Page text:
It's exhausting. 

There are three types of fatigue in particular that are dangerous this time of year. Here is an overview of each one and how it may harm your customer service.


Lack of Sleep

Health care professionals generally recommend adults get seven to nine hours of sleep per night. A 2013 Gallup poll found that 40 percent of us get less than that.

The Centers for Disease Control and Prevention lists concentration and memory as the two highest-reported effects of insufficient sleep. We see this in customer service when employees have difficulty concentrating on your needs or remembering to call you back as promised.

Many of us overdose on coffee to compensate for a lack of sleep. Studies show too much caffeine can lead to difficulty sleeping, which makes the problem even worse. 

How much employees sleep is largely outside of our control, though there are a few things we can do.

  1. Share this blog post with employees and discuss it.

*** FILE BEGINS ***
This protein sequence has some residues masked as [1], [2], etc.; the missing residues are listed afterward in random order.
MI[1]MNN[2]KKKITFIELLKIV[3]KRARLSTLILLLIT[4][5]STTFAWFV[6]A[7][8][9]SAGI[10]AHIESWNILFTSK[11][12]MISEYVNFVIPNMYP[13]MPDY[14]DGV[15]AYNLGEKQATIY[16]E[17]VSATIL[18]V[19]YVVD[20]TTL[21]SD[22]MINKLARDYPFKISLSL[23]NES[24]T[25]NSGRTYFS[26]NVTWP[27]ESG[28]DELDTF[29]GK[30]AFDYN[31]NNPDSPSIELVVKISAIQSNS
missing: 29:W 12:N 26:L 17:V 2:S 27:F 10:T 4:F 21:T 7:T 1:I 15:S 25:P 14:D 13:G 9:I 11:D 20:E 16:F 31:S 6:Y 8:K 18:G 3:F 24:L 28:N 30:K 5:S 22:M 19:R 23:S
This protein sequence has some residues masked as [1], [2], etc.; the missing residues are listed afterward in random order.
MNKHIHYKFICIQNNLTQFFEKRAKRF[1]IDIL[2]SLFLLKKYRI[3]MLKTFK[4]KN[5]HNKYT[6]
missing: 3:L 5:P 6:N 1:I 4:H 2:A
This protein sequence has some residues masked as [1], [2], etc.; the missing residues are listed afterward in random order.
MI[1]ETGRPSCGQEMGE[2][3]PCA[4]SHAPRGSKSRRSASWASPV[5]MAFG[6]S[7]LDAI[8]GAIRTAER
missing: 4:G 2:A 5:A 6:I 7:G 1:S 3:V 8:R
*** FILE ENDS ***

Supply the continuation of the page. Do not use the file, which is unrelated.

2. Try to keep employee schedules as predictable as possible.
  3. Schedule holiday parties in January. (I've done this several times and they are often so much more fun!)


Directed Attention Fatigue

Customer service employees are besieged by distractions.

We're asked to multitask. The average contact center agent juggles five to seven computer programs using two monitors. Our daily world is filled with buzzes, beeps, screen flashes, and other signals that constantly capture and redirect our attention.

Over time, those distractions cause fatigue in the parts of of our brain that focus attention and block out external stimuli. This is known as Directed Attention Fatigue, or DAF. Some psychiatrists refer to it as Attention Deficit Trait (ADT) and suggest the symptoms are very similar to ADD.